I’ve got an idea for a new TV (you remember TV, right?) series: Dynasties — sort of a ripoff of the old Dynasty (you remember that, too, right?).
What’s the gist of the new show? Simple: Warren Buffett and his sidekick Charles Munger of Berkshire Hathaway (NYSE:BRK.A, BRK.B) will pit their protegees Todd Combs and Ted Weschler up against Carl Icahn’s presumptive dynastic duo of son Brett Icahn and David Schechter. Oh, this is going to be good!
A little background that we’ll put in the pilot episode:
Combs and Weschler started with an initial authorization to run separate $2.75 billion portfolios. Berkshire’s most recent 13F filing indicated the group has sold its Intel (NASDAQ:INTC) holding completely after just nine months, suggesting that somebody didn’t do such a great job of investing. But nobody’s talking, so we’ll assume all is well since Buffett has raised their allowance to $4 billion each earlier this year.
As for Icahn the younger and Schechter, they’ve both been around the office for a while, with Schechter having come on board in 2004 after working at Citigroup (NYSE:C). Brett Icahn started as an investment analyst at pop’s firm around 2002.
In April 2010, Carl Icahn provided the guys with $300 million to invest in loans and securities, with a market cap limit of $2 billion on those companies. Their investments generated 96% in gains, according to a filing with the SEC. So, dad boosted his dynamic duo’s budget to $3 billion, with a new market cap limit of $10 billion. Nice raise.
So now the plot: Who best manages and grows the business? This should be quite a riveting show.
Here’s some advice for the players (after all, I am the producer):
Berskshire and Buffett are synonymous with the old-school investment principles of Dodd and Graham, and that’s not going to change. With the recent swing out of positions in Johnson & Johnson (NYSE:JNJ) and Procter & Gamble (NYSE:PG) and into the oil patch, Coombs and Wechsler might want to, at the very least, stay out of consumer stocks.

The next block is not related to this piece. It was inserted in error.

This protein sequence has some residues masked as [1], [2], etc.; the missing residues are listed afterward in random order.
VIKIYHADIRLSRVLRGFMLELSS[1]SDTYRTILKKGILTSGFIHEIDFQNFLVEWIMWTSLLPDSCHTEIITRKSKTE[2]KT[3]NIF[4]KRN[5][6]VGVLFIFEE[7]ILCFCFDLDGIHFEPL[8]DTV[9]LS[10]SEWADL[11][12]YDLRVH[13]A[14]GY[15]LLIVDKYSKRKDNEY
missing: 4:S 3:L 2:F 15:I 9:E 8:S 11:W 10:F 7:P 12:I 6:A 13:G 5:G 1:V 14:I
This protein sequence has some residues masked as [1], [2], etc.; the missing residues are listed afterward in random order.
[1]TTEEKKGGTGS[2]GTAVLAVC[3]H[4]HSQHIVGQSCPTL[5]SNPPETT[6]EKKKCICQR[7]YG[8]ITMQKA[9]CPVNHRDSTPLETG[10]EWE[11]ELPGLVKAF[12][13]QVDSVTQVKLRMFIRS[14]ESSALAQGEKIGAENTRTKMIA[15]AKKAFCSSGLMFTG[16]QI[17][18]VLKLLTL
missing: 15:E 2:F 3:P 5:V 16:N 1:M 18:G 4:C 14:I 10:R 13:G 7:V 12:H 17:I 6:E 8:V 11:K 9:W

However, if they want to make a play that runs counter to their competition, staying in the bank sector is the way to go. Already a big player in financials with American Express (NYSE:AXP), Bank of America (NYSE:BAC) and Goldman Sachs (NYSE:GS), Berkshire increased its investment in Wells Fargo (NYSE:WFC) to 411 million shares as of June 30 from 394.3 million three months earlier. That stake is worth around $13 billion.
A bit of a gamble perhaps, but Combs and Wechsler will get the time to sort it out and maybe move even further into the sector. Oh, and stay out of techs.
Icahn is perhaps just as famous, but more for his daring takeover style in which he amasses stakes in companies he deems undervalued or underperforming. To boost the share price, he then works to shake up, or replace, management. Some examples include Time Warner (NYSE:TWX), Motorola Solutions (NYSE:MSI) and most recently, Yahoo (NASDAQ:YHOO). Of course, in some cases, the end game is a sale of the company.
If the boys want to make the senior Icahn happy, they should stick to his knitting. They’ll find no shortage of companies dying for some life or leadership in the boardroom: Avon (NYSE:AVP), Groupon (NASDAQ:GRPN) and Green Mountain Coffee Roasters (NASDAQ:GMCR) come to mind right away.
The curtain is coming up on this show already because everyone is now in the game with their ante on the table. Reality shows will have nothing on this one, because this one is for real. Good luck, fellas.
Marc Bastow is an Assistant Editor at InvestorPlace.com. As of this writing he is long TWX, INTC and JNJ.